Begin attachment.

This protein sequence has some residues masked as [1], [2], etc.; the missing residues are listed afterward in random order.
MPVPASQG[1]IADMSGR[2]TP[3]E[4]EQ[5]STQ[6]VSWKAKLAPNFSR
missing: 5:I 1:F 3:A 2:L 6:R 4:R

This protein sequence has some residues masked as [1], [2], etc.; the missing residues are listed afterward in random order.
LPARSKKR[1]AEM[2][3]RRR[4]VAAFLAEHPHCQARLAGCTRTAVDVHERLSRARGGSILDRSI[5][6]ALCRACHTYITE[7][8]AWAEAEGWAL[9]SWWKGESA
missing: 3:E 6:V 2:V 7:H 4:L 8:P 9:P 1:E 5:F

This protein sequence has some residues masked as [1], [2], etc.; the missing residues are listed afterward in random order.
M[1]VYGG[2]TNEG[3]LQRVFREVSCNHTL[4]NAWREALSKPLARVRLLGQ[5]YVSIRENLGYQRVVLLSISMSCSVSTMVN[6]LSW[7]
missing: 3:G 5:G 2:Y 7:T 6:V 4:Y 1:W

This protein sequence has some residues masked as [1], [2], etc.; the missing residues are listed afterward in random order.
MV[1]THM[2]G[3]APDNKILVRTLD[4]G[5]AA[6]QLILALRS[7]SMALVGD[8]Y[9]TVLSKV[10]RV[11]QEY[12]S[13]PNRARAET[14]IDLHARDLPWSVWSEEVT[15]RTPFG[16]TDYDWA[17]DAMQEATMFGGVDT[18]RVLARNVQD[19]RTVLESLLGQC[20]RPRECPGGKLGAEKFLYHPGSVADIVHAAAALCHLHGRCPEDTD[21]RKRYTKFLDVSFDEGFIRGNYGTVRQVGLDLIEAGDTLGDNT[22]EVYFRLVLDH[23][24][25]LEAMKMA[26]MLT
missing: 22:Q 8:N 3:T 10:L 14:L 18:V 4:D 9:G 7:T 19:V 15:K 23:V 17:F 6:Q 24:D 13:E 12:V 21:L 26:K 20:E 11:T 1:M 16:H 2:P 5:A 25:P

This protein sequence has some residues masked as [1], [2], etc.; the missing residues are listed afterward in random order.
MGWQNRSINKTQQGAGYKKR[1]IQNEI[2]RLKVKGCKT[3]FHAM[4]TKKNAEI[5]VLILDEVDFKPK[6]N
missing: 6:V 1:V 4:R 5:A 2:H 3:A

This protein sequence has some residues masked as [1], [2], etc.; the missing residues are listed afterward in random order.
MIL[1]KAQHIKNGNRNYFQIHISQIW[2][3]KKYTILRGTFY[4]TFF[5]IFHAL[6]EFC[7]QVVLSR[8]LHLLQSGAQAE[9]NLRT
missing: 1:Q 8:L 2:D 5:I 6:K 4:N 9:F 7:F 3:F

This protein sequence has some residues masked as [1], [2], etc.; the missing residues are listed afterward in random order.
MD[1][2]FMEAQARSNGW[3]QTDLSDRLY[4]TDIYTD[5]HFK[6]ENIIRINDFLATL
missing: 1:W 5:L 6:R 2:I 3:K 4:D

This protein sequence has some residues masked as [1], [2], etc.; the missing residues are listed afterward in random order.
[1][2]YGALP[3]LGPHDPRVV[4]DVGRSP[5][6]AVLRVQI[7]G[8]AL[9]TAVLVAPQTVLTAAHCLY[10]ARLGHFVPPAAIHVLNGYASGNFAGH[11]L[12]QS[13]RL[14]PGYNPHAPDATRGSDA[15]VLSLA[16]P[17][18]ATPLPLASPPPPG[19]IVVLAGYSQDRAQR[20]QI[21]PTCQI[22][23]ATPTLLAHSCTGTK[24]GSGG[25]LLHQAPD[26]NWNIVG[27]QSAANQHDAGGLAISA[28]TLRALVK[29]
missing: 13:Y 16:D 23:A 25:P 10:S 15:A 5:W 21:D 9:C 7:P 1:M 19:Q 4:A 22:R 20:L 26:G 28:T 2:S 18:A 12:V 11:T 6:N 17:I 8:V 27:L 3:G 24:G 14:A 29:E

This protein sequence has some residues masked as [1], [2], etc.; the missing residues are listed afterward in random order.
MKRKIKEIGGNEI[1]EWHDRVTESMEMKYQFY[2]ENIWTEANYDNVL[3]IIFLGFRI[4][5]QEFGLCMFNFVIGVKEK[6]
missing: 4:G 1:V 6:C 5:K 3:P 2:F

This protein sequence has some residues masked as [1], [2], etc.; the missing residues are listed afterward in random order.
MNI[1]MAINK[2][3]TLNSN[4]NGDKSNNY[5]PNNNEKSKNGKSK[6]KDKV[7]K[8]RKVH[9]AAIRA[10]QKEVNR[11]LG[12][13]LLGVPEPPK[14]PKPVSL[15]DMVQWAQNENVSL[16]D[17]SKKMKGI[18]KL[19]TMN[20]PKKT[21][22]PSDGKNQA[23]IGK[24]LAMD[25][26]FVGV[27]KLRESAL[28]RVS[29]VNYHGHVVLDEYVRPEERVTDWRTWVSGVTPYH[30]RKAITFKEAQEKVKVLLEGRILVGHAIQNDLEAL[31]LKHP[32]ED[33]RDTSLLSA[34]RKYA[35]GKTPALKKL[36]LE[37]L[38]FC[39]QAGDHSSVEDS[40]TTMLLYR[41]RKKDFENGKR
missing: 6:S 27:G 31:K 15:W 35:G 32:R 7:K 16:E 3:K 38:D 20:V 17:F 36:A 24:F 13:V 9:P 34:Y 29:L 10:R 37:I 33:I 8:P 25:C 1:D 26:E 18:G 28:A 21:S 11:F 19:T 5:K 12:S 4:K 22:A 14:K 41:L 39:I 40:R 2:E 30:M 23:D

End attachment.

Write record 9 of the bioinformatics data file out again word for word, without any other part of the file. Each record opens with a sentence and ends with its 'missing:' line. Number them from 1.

This protein sequence has some residues masked as [1], [2], etc.; the missing residues are listed afterward in random order.
MKRKIKEIGGNEI[1]EWHDRVTESMEMKYQFY[2]ENIWTEANYDNVL[3]IIFLGFRI[4][5]QEFGLCMFNFVIGVKEK[6]
missing: 4:G 1:V 6:C 5:K 3:P 2:F